From orphan to queen, a story of resilience


As communities worldwide embrace the joyous occasion of Purim, a holiday steeped in ancient history, yet resonating with timeless significance, the Jewish population unites in celebration and reflection. Purim, observed on the 14th day of the Hebrew month of Adar, which fell on the evening of March 23 to the 24 this year, commemorates the miraculous deliverance of the Jewish people from annihilation in ancient Persia, as recounted in the biblical Book of Esther.
Today, a tapestry of customs and traditions that reflect the jubilant spirit of the holiday marks the observance of Purim. From the reading of the Megillah, the Book of Esther, to the exchange of gifts of food and charity, known as “mishloach manot” and “matanot l’evyonim” respectively, Purim serves as a time for communal celebration, reflection, and acts of kindness.
“Many holidays, within all religions do focus on deep spiritual issues, whether it’s through the observance of rituals, or their relationship with God,” Rabbi Irwin Huberman, of Congregation Tiferith Israel, said. “This holiday is unique, because it reminds us especially during times of stress, whether it be in our daily lives or in the world, it’s healthy for us, just to exhale, and to let our guard down, even for a few hours, to enjoy ourselves by dressing up in costumes and eating sweets, and sending gifts to each other. In the world, that which is really so serious right now, whether it’s at home, or in the Middle East or around the world, that it is refreshing and re-energizing to have a little bit of fun, and to turn the world upside down, if only for a few hours.”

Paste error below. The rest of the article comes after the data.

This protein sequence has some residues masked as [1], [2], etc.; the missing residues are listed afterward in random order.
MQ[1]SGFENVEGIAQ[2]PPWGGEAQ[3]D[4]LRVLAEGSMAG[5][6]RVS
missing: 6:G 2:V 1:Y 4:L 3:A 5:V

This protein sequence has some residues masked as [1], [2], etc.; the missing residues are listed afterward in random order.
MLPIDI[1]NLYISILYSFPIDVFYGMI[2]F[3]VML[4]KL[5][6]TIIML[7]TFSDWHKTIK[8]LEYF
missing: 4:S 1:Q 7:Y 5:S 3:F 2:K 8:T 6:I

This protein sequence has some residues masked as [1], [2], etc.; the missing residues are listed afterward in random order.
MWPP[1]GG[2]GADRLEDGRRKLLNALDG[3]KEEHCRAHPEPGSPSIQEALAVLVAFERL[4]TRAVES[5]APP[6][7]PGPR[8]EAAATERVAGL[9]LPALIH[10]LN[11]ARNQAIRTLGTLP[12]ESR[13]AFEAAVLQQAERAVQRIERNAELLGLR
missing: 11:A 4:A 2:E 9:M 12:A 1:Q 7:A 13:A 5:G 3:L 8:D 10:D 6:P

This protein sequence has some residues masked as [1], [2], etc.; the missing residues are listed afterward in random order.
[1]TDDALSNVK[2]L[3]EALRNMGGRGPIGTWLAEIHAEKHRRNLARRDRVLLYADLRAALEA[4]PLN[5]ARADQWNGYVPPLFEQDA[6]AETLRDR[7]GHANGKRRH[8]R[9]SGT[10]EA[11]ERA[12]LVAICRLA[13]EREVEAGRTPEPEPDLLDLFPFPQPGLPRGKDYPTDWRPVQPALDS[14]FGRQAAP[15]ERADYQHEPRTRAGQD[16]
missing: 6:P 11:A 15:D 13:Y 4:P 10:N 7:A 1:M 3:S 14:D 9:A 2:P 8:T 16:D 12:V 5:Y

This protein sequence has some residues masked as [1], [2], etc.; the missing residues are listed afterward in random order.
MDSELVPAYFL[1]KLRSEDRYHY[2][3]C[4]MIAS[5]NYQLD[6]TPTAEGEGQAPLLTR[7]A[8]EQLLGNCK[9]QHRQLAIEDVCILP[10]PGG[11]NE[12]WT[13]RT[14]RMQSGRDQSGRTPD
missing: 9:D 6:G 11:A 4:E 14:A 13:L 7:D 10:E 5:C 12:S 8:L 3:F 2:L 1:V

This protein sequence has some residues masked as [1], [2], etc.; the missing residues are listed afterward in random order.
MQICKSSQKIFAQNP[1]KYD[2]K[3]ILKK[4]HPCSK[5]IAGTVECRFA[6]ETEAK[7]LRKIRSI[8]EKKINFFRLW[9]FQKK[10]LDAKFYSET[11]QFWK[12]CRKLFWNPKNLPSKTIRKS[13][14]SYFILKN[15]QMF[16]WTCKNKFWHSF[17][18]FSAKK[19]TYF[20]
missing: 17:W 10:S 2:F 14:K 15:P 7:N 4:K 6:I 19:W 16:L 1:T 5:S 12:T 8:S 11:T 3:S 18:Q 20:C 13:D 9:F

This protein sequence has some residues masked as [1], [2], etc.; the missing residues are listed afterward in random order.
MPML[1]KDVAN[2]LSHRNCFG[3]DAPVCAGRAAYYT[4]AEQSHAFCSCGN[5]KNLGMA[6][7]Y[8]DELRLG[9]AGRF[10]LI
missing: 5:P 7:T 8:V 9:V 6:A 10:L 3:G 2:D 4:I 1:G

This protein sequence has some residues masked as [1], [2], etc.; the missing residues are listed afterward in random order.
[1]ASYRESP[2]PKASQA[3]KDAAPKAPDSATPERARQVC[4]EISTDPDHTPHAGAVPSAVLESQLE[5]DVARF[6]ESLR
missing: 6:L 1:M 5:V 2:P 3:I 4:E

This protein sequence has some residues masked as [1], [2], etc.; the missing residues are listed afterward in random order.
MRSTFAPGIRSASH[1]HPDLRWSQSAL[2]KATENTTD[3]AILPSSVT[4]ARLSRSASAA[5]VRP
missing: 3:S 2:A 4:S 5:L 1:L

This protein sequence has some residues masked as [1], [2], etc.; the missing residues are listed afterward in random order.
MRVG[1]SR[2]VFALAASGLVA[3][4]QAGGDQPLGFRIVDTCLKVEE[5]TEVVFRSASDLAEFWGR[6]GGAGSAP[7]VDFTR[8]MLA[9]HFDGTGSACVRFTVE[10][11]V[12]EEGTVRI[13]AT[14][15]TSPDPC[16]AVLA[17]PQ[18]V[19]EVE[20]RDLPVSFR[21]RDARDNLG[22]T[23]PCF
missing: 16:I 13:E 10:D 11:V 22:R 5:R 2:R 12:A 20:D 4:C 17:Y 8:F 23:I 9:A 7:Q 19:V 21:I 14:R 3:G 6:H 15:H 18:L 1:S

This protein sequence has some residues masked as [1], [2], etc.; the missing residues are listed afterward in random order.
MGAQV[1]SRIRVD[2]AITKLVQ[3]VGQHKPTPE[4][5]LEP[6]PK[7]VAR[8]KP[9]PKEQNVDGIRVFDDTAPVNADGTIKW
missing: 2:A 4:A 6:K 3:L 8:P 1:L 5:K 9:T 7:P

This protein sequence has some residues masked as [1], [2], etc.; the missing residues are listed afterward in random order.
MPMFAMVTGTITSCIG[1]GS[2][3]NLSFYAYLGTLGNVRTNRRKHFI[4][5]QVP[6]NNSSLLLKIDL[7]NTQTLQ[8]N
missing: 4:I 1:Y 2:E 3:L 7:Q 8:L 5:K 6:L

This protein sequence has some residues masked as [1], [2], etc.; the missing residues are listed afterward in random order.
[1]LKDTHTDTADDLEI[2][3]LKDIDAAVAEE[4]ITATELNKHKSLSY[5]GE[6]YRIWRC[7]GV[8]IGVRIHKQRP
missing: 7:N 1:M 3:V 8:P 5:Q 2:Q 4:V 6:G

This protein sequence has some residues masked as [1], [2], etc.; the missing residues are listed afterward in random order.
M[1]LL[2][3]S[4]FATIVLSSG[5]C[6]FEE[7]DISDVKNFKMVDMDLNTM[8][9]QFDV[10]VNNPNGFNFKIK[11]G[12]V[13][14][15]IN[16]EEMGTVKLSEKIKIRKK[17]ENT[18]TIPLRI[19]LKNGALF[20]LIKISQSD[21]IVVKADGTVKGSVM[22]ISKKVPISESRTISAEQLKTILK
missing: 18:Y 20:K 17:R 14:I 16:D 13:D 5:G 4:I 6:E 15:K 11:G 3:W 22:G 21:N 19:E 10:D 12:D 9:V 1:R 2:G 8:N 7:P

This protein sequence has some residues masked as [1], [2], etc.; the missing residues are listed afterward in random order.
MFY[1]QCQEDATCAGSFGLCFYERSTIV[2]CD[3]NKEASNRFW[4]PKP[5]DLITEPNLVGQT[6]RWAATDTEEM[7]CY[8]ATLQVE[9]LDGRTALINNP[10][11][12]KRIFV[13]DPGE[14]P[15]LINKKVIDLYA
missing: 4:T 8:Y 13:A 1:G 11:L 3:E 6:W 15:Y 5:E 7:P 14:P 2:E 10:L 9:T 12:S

The story of Purim unfolds in the royal court of Persia, where Queen Esther, a Jewish orphan raised by her cousin Mordecai, finds herself thrust into a position of influence after being chosen as the bride of King Ahasuerus. Unbeknownst to the king, Esther courageously reveals her Jewish identity upon learning of the nefarious plot devised by the king’s advisor, Haman, to exterminate her people.
Haman, fueled by personal vendetta and blinded by arrogance, seeks to annihilate the Jewish population by casting lots, or “purim,” to determine the most auspicious day for their destruction. However, through Esther’s bravery and strategic intervention, coupled with Mordecai’s unwavering faith and wisdom, the tide turns in favor of the Jews. Haman’s scheme is exposed, leading to his downfall and eventual demise. The Jewish people are granted reprieve and granted the right to defend themselves against their adversaries, emerging victorious against all odds.
The spirit of Purim is embodied in the resilience of Esther and Mordecai, who, despite facing seemingly insurmountable challenges, draw upon their faith, courage, and unity to overcome adversity. Their triumph serves as a testament to the enduring power of hope, resilience, and the divine intervention that guides their path.
“If you look at the story, Esther is enjoying a privileged life in the king’s palace, that when she observes potential injustice approaching, she decides to become instead of a bystander, an upstander, and exposes the plot of genocide and changes the course of history,” Huberman said. “One of the lessons that we learned through Esther, is that sometimes we can’t be a bystander, sometimes we need to be an upstander and midway through the story, she undergoes that change.”